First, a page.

Access to Justice Support-Project Document Development


Location : Honiara, SOLOMON ISLANDS
Application Deadline :04-Mar-19 (Midnight New York, USA)
Additional Category :Management
Type of Contract :Individual Contract
Post Level :International Consultant
Languages Required :
English  
Starting Date :
(date when the selected candidate is expected to start)
11-Mar-2019
Duration of Initial Contract :20 Working days
Expected Duration of Assignment :20 Working days

Background

In the post Regional Assistance Mission to Solomon Islands (RAMSI) period, maintaining peace and stability is a top priority for the country. Ensuring effective systems for justice dispensation is critical for this peace and stability agenda, as confirmed in recent provincial and national peace dialogues.

The Solomon Islands Government Justice Sector Strategic Framework (2014-2020) established the objective that “all people in Solomon Islands have timely and relevant access to a robust and independent justice system which they have confidence will support a safe and peaceful society.” Despite significant improvements in the justice system, challenges remain and there are many parts of the Solomon Islands with limited access to formal justice services.

An exert from the World Bank’s Justice Delivered Locally Report (August 2013) elucidates some of these complexities:

“Today, there are various overlapping systems relevant to dispute management. These are the state institutions, such as the courts and the police, and the locally based, nonstate systems, which include the “kastom system” and the various Christian church denominations found throughout Solomon Islands. The composition, effectiveness, and legitimacy of these institutions vary significantly across the country, such that it is not possible to talk of a uniform system of local justice.”

Most formal services are limited to Honiara and the urban centres of the provinces, despite the substantial dispersed, rural population. Recent justice sector analysis, including by Professor David McQuoid-Mason’s on justice and police services for women and girls subject to violence, recommended a comprehensive study of the access to justice needs and demands across the country before further investments are made.

In 2018, a Mapping of Justice Sector Service Provision in the Solomon Islands was undertaken. The Report, available online and annexed below, charts the delivery of government, non-government and development partner programmes in this space across all provinces. The Report recommended inter alia, the comprehensive survey undertaken in late 2018 and early 2019.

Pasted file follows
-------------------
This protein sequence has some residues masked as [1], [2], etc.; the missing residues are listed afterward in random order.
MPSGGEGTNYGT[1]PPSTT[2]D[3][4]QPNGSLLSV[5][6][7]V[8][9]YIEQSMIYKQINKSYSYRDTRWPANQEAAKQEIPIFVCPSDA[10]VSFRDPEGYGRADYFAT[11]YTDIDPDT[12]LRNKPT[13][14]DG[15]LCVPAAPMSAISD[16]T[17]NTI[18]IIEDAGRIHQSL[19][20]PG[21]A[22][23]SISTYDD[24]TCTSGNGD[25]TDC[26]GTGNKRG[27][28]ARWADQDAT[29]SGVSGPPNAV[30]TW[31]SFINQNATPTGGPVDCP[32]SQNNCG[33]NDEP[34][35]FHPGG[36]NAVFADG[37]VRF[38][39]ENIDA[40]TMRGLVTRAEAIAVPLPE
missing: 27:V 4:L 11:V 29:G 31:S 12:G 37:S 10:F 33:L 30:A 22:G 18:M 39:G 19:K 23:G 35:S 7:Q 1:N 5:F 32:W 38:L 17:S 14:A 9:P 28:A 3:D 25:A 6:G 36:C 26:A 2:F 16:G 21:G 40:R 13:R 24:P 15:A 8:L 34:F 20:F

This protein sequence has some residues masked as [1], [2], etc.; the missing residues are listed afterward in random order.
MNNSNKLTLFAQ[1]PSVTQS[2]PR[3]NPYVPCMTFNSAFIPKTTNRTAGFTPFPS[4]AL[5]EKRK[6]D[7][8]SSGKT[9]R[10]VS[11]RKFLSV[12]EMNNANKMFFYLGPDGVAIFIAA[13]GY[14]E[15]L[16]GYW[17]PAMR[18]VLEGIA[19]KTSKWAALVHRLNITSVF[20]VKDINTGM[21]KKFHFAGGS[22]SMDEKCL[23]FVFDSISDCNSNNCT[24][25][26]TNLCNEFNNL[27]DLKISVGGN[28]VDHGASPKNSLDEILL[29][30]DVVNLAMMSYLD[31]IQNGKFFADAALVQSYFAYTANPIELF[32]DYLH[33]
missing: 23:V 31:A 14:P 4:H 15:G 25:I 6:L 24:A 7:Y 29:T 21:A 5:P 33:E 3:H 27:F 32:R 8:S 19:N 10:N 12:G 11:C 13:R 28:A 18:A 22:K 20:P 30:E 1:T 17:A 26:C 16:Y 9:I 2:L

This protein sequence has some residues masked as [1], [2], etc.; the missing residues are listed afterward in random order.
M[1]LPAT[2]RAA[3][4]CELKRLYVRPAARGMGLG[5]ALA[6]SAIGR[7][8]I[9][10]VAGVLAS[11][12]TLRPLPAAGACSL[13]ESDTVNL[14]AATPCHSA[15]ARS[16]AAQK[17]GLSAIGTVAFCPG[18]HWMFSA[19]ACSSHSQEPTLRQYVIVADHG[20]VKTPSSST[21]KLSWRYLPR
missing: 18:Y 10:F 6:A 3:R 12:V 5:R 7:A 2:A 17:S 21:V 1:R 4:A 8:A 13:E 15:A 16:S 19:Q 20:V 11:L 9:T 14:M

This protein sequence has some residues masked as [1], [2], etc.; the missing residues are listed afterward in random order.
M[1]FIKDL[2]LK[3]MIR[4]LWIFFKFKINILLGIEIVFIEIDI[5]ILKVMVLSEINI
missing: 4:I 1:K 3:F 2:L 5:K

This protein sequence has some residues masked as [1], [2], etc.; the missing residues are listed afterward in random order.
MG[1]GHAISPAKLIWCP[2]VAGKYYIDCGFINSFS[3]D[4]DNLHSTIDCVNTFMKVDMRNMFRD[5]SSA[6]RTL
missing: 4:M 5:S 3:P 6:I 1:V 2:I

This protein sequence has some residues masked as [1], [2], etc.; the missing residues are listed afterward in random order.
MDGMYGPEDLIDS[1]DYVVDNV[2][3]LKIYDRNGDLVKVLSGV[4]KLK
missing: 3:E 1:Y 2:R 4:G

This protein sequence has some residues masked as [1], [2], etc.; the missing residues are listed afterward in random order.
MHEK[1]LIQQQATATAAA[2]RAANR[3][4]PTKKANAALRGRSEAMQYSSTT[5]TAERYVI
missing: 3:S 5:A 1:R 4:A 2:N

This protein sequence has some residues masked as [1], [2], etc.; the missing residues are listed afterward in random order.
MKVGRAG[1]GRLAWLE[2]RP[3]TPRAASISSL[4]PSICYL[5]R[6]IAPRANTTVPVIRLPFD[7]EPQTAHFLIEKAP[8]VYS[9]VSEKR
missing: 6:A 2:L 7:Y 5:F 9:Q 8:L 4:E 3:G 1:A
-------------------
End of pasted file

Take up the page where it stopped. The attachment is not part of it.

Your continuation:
Under the Access to Justice in Solomon Islands (A2J) Initiation Plan Project (“the Project”) a joint SIG-UNDP baseline study on Access to Justice was undertaken across all provinces of the Solomon Islands. It is anticipated that the Study Recommendations will be completed by Q2 2019.

The Study has employed a mixed-method approach combining quantitative and qualitative methodologies for data collection and analysis. It has employed a seven part methodology:

  1. KAP (knowledge, attitude, perception) legal needs survey questionnaire of approximately 2500 respondents (2/3 rural, 1/3 urban across 10 provinces)
  2. Justice pathways questionnaire exploring the interrelation between formal and customary legal systems
  3. Profiles of communities surveyed
  4. Individual costing questionnaire for justice sector users with a particular focus on land disputes, remandees, GBV victims and criminal defendants (across 10 provinces)
  5. Institutional justice statistics and cost and administrative data (including JIMS data)
  6. Key Informant Interviews (KIIs) of justice sector leaders and users – legal needs and costs
  7. Emblematic case studies – “justice stories”

 

The study has been spearheaded by the A2J Technical Working Group, a body established in 2018 and chaired by the Ministry of Justice and Legal Affairs with the aim of to coordinate and guide policy and programming decisions on access to justice services in the country. The Technical Working Group, consisting of justice sector and development partner stakeholders served as the reference group for the A2J Study providing inputs to frame the research questions, overseeing the study process, and participating in the analysis of data and formulation of system wide Policy Options in the aftermath of the Solomon Islands Government-UNDP Access to Justice Study.

A key focus of the fully fledged Project Document to be developed is the strengthening of the Public Solicitor’s Office (‘PSO’). The PSO is an independent public office established under the Constitution of the Solomon Islands to provide legal aid, advice and assistance to people in need. The PSO has a staff of 17 lawyers with offices in Honiara, Gizo, Auki and Kirakira with circuits undertaken to more remote regions. Owing to budget restraints, the majority of PSO’s caseload is criminal but it also provides services in civil, family and land related legal issues.

A Concept Note to be shared with the successful candidate has been developed in collaboration with government and justice sector partners. The Concept Notes outlines a dual approach to extending the reach and capacity of the PSO through a programme of: